I've got a friend who's a good friend of the brother of a member of the New York Yankees.
Lest you think I'm about to spin one of those urban legends, be assured: this friend has shown us videotape of him cruising along Lake Michigan's shores in a party boat with this player and a few others. He's got him on his speed dial; he hears baseball news, whispers it to us, then in the next day or two, the mainstream media reports it.
This friend said a few weeks back that this member of the Yankees had spoken to Barry Zito to sell him on the benefits of playing in New York (they'd played together earlier in both their careers), and that Zito seemed to be sold on it. Of course, this was done for the Yankees' benefit, not the Mets'. But I was certain that if he wasn't worried about the pressure of playing in the greatest city in the world, then Zito would be packing his bags soon enough and heading to Shea.
It was not to be.
Now that we've had a moment of silence to commemorate what could have been, let's move on.
I don't fault Omar or Wilpon for not winning this battle; in fact, I applaud them for not turning it into an insane auction. I'm just happy I never heard the phrase "If Gil Meche is worth that much, then..." at any point in the negotiations. I'm not angry at the Orlando Magic, my adoptive team, for letting Shaquille O'Neal go ten years ago. Orlando was not where Shaq wanted to be, just like New York turned out to be not where Zito wanted to be.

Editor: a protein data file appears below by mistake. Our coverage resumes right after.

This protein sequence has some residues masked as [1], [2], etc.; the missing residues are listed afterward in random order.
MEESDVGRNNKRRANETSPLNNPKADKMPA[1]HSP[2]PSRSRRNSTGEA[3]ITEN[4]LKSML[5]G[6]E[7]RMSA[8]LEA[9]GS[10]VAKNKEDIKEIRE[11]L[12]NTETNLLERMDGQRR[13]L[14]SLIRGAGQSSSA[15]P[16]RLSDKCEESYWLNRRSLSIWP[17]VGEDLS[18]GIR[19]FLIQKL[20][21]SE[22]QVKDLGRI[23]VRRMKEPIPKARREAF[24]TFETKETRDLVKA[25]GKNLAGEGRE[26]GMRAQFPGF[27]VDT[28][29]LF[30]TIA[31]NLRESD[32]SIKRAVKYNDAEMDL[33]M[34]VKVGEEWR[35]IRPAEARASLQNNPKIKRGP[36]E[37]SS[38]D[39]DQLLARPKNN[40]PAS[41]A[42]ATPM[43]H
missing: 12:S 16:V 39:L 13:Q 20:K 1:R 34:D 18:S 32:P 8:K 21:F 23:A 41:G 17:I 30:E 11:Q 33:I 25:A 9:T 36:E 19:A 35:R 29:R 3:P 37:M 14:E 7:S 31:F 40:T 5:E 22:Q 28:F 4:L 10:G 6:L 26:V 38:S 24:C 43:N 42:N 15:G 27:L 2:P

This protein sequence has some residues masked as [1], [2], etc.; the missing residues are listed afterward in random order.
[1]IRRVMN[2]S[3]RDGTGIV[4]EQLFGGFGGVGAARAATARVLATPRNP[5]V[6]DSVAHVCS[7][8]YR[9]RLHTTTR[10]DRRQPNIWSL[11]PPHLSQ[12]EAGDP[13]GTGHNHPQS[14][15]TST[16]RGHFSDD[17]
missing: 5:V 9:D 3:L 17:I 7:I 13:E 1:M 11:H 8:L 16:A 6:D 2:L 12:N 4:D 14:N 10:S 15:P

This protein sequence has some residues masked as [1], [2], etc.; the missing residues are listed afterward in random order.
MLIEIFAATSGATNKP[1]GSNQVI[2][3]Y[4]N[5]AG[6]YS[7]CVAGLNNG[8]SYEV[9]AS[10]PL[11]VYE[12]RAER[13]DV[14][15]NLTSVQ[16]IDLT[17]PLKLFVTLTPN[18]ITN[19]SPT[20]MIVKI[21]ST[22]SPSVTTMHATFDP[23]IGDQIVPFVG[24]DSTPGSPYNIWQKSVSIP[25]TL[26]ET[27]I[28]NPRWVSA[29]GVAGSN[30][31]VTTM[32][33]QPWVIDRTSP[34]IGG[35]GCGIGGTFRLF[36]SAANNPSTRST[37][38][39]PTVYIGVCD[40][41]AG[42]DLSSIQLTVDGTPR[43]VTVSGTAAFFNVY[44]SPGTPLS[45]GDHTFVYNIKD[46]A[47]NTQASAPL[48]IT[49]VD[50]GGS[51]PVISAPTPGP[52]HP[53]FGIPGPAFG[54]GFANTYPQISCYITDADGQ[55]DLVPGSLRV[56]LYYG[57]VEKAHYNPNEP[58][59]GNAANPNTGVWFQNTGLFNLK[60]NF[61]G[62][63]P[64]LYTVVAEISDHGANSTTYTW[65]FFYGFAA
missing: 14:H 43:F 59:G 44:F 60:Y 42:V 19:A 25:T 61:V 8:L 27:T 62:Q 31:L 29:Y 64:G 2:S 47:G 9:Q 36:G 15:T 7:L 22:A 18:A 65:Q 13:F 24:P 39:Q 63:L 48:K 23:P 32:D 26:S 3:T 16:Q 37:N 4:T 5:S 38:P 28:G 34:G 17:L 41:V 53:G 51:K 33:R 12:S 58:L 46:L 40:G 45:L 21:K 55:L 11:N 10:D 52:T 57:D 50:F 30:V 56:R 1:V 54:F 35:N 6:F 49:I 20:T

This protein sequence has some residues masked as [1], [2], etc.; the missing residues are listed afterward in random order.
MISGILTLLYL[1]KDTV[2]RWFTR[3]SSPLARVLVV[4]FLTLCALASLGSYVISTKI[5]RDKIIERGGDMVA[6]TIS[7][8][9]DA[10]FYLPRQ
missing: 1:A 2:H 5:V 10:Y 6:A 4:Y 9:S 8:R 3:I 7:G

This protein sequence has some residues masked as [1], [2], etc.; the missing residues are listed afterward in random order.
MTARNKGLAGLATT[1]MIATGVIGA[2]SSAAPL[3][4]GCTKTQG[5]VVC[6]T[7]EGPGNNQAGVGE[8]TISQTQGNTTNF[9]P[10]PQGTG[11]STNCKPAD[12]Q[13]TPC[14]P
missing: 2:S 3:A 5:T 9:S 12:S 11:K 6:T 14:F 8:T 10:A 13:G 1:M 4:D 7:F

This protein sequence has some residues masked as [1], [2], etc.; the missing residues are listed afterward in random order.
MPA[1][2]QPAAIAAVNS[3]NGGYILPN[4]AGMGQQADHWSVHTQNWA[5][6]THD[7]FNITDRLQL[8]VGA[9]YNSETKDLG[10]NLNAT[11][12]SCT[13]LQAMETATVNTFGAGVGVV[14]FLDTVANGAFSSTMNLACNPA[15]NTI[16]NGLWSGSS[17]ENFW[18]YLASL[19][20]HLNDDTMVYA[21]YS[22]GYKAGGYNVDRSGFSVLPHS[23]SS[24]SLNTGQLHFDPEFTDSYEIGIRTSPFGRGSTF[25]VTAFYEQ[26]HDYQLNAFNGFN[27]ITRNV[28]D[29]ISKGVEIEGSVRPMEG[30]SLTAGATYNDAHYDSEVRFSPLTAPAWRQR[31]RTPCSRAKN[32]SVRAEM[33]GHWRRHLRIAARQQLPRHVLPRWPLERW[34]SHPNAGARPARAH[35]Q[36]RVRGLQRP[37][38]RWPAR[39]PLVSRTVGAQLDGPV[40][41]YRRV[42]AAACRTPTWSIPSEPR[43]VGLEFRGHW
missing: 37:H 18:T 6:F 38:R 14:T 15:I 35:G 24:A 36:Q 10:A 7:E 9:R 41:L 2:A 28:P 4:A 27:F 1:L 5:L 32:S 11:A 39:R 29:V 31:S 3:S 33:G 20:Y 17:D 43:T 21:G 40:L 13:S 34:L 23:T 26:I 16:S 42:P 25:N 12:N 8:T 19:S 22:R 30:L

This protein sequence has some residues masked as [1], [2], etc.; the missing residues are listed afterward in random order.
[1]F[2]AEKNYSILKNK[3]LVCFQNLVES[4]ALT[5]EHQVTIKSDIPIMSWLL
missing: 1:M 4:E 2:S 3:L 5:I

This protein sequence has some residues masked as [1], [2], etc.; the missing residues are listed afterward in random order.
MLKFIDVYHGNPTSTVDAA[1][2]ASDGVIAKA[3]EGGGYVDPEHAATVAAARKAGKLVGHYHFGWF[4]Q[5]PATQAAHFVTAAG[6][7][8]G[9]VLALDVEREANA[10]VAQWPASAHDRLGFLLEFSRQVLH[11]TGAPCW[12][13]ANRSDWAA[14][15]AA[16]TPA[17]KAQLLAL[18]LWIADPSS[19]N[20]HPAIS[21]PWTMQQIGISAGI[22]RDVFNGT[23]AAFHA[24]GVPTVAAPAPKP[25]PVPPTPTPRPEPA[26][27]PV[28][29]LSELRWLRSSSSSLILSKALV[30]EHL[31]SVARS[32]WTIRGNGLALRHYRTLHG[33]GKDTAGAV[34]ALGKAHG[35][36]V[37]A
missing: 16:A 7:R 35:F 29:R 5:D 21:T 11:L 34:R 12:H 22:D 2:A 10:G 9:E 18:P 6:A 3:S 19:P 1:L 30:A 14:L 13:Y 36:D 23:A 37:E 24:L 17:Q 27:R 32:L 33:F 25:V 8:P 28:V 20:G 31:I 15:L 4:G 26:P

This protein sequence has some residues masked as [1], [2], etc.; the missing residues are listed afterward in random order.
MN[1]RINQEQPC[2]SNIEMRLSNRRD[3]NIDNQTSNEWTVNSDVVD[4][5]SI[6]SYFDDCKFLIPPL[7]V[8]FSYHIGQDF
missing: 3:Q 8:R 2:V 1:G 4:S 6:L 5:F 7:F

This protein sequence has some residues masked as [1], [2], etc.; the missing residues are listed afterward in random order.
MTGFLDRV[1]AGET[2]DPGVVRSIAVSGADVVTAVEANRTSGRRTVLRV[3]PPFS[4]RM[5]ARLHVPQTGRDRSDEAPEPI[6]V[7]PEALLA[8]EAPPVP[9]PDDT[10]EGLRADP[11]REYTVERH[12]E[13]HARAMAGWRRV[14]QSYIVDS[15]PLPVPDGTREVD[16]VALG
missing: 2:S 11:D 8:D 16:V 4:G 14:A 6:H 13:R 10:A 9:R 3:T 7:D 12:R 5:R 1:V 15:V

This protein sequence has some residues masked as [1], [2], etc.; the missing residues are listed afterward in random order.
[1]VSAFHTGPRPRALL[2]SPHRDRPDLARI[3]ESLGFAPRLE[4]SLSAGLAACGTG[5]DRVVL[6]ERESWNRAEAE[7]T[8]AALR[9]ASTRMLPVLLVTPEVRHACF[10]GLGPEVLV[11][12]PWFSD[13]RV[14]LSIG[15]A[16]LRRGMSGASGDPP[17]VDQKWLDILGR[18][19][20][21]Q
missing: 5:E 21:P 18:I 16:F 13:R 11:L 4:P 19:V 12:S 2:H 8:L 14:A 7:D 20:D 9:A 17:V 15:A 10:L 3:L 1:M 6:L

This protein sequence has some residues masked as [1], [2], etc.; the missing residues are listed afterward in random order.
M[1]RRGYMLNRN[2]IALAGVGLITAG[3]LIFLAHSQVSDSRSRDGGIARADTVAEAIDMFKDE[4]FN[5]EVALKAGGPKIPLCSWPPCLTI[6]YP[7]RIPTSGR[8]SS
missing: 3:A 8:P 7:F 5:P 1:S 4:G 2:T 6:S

If money was the issue, then Texas would have come out on top in this bidding war. In many respects, Barry Zito is simple. Not stupid; simple I think he simply wanted to keep playing in an area in which he was comfortable living. His decision belies his recent quote, though, that he was looking to play for a team with a chance to win a World Series. The team he left has averaged 95 ½ wins in the last six seasons, with three division titles and three second-place finishes. The team he's signed with has averaged a little under 88 wins in those same six seasons, with but one division title, and they averaged ten games under .500 each of the last two seasons. Zito makes the Giants better; he doesn't make them a playoff team. I'm taking bets on whether the Giants will appear in the World Series in any of the next seven years, and laying 4-1 odds against it.
Now the Mets need to shift their focus on working a deal for a starter with some experience. My buddy Johnny Gunnz has an interesting trade idea; I don't want to steal his thunder, though, by spilling his beans. I'll let Johnny send his well-formed thoughts on to our beloved editor Mike and see if they're blog-worthy.